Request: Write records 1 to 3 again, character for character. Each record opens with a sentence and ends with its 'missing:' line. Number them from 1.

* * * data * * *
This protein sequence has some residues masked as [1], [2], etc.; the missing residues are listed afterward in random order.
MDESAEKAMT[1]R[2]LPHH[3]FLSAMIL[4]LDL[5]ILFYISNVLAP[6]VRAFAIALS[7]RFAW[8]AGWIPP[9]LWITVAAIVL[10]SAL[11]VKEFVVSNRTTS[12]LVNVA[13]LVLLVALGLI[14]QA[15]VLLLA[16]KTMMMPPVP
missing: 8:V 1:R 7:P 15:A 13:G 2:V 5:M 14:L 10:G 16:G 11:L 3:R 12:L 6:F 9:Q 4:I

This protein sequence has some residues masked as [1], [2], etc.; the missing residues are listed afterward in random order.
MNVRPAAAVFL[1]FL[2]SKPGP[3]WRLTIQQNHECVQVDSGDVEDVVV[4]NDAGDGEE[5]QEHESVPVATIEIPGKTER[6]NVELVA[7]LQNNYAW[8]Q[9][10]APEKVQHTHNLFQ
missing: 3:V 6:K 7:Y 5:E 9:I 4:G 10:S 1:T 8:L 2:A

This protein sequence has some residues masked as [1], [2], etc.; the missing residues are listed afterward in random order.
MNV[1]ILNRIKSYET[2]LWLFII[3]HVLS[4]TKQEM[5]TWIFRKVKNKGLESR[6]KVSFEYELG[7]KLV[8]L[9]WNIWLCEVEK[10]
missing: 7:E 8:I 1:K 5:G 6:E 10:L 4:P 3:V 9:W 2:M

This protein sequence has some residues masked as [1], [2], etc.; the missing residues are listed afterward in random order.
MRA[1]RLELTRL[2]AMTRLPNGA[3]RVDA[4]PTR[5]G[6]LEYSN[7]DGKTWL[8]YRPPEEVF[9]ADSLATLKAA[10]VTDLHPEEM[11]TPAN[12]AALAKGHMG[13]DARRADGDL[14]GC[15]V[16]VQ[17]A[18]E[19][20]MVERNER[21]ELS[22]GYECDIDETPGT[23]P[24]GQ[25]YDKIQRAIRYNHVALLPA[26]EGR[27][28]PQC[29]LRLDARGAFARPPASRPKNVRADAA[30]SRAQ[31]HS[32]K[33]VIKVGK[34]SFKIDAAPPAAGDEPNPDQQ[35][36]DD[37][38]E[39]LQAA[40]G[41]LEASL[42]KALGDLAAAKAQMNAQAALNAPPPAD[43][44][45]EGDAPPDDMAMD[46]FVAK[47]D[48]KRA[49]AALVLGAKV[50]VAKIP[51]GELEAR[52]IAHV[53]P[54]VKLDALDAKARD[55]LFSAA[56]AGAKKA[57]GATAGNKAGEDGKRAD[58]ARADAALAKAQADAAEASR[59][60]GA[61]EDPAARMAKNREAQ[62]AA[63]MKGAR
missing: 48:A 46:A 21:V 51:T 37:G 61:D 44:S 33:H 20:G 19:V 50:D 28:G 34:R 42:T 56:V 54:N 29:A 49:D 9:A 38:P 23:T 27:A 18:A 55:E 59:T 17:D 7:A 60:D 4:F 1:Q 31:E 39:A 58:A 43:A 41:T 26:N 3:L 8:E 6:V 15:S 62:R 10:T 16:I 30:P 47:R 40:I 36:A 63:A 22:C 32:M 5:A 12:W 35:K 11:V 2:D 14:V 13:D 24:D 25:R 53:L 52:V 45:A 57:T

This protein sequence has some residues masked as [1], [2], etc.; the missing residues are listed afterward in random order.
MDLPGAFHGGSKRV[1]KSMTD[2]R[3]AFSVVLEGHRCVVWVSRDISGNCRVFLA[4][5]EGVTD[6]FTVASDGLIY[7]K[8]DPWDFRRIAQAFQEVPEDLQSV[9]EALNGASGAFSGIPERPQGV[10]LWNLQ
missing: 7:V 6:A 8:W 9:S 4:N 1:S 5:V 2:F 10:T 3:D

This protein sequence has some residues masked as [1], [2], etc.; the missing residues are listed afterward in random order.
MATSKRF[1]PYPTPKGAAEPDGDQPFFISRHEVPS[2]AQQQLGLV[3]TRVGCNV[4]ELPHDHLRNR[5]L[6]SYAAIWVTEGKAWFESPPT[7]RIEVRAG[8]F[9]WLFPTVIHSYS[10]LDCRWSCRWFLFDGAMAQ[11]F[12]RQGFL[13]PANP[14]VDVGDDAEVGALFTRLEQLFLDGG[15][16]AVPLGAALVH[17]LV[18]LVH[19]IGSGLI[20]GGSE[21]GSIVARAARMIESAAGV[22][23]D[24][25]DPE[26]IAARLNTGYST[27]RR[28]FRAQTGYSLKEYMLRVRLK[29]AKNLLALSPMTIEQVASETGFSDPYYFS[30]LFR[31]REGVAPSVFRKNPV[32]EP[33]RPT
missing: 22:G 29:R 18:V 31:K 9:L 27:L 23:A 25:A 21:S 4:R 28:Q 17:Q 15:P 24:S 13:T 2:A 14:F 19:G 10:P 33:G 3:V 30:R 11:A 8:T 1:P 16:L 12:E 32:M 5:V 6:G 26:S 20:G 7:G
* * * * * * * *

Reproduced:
This protein sequence has some residues masked as [1], [2], etc.; the missing residues are listed afterward in random order.
MDESAEKAMT[1]R[2]LPHH[3]FLSAMIL[4]LDL[5]ILFYISNVLAP[6]VRAFAIALS[7]RFAW[8]AGWIPP[9]LWITVAAIVL[10]SAL[11]VKEFVVSNRTTS[12]LVNVA[13]LVLLVALGLI[14]QA[15]VLLLA[16]KTMMMPPVP
missing: 8:V 1:R 7:P 15:A 13:G 2:V 5:M 14:L 10:G 16:G 11:L 3:R 12:L 6:F 9:Q 4:I

This protein sequence has some residues masked as [1], [2], etc.; the missing residues are listed afterward in random order.
MNVRPAAAVFL[1]FL[2]SKPGP[3]WRLTIQQNHECVQVDSGDVEDVVV[4]NDAGDGEE[5]QEHESVPVATIEIPGKTER[6]NVELVA[7]LQNNYAW[8]Q[9][10]APEKVQHTHNLFQ
missing: 3:V 6:K 7:Y 5:E 9:I 4:G 10:S 1:T 8:L 2:A

This protein sequence has some residues masked as [1], [2], etc.; the missing residues are listed afterward in random order.
MNV[1]ILNRIKSYET[2]LWLFII[3]HVLS[4]TKQEM[5]TWIFRKVKNKGLESR[6]KVSFEYELG[7]KLV[8]L[9]WNIWLCEVEK[10]
missing: 7:E 8:I 1:K 5:G 6:E 10:L 4:P 3:V 9:W 2:M